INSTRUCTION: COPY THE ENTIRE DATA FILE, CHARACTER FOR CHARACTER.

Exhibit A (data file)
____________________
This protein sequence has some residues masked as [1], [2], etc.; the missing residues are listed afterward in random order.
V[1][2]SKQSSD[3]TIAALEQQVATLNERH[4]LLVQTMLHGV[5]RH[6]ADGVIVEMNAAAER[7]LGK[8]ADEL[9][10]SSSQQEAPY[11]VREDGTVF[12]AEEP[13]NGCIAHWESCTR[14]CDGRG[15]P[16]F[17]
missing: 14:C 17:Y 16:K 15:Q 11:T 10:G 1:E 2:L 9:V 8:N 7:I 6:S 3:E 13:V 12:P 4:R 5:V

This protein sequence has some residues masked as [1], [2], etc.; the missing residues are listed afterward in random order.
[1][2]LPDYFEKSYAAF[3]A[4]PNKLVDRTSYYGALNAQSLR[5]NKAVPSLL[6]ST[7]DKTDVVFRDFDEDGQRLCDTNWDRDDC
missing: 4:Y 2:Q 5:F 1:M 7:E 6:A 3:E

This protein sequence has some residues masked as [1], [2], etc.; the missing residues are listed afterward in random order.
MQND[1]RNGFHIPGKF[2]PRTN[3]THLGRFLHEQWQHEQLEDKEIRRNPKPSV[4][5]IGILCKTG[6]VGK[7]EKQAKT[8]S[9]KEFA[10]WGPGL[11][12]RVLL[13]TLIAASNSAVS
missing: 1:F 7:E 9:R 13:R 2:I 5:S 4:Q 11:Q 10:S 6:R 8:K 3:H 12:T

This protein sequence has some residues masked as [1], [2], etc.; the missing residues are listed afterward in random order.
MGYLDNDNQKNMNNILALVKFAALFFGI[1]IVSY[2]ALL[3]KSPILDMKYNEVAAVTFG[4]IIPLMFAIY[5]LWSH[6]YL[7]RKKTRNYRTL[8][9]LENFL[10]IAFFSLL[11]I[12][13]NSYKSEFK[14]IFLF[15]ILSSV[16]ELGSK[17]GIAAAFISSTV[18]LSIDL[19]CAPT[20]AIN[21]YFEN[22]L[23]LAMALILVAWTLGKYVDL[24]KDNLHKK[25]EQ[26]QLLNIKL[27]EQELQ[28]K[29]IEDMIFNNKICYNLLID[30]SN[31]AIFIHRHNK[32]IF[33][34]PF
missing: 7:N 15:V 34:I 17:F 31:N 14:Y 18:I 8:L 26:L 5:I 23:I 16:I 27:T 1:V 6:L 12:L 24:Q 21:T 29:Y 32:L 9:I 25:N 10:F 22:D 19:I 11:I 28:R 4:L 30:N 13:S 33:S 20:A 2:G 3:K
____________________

This protein sequence has some residues masked as [1], [2], etc.; the missing residues are listed afterward in random order.
V[1][2]SKQSSD[3]TIAALEQQVATLNERH[4]LLVQTMLHGV[5]RH[6]ADGVIVEMNAAAER[7]LGK[8]ADEL[9][10]SSSQQEAPY[11]VREDGTVF[12]AEEP[13]NGCIAHWESCTR[14]CDGRG[15]P[16]F[17]
missing: 14:C 17:Y 16:K 15:Q 11:T 10:G 1:E 2:L 9:V 8:N 7:I 6:S 3:E 13:V 12:P 4:R 5:V

This protein sequence has some residues masked as [1], [2], etc.; the missing residues are listed afterward in random order.
[1][2]LPDYFEKSYAAF[3]A[4]PNKLVDRTSYYGALNAQSLR[5]NKAVPSLL[6]ST[7]DKTDVVFRDFDEDGQRLCDTNWDRDDC
missing: 4:Y 2:Q 5:F 1:M 7:E 6:A 3:E

This protein sequence has some residues masked as [1], [2], etc.; the missing residues are listed afterward in random order.
MQND[1]RNGFHIPGKF[2]PRTN[3]THLGRFLHEQWQHEQLEDKEIRRNPKPSV[4][5]IGILCKTG[6]VGK[7]EKQAKT[8]S[9]KEFA[10]WGPGL[11][12]RVLL[13]TLIAASNSAVS
missing: 1:F 7:E 9:R 13:R 2:I 5:S 4:Q 11:Q 10:S 6:R 8:K 3:H 12:T

This protein sequence has some residues masked as [1], [2], etc.; the missing residues are listed afterward in random order.
MGYLDNDNQKNMNNILALVKFAALFFGI[1]IVSY[2]ALL[3]KSPILDMKYNEVAAVTFG[4]IIPLMFAIY[5]LWSH[6]YL[7]RKKTRNYRTL[8][9]LENFL[10]IAFFSLL[11]I[12][13]NSYKSEFK[14]IFLF[15]ILSSV[16]ELGSK[17]GIAAAFISSTV[18]LSIDL[19]CAPT[20]AIN[21]YFEN[22]L[23]LAMALILVAWTLGKYVDL[24]KDNLHKK[25]EQ[26]QLLNIKL[27]EQELQ[28]K[29]IEDMIFNNKICYNLLID[30]SN[31]AIFIHRHNK[32]IF[33][34]PF
missing: 7:N 15:V 34:I 17:F 31:N 14:Y 18:I 8:L 26:L 5:I 23:I 16:I 27:T 1:V 6:L 12:L 24:Q 21:T 29:Y 32:L 9:I 25:N 10:F 22:D 19:I 11:I 28:R 4:L 30:N 13:S 33:S 20:A 2:G 3:K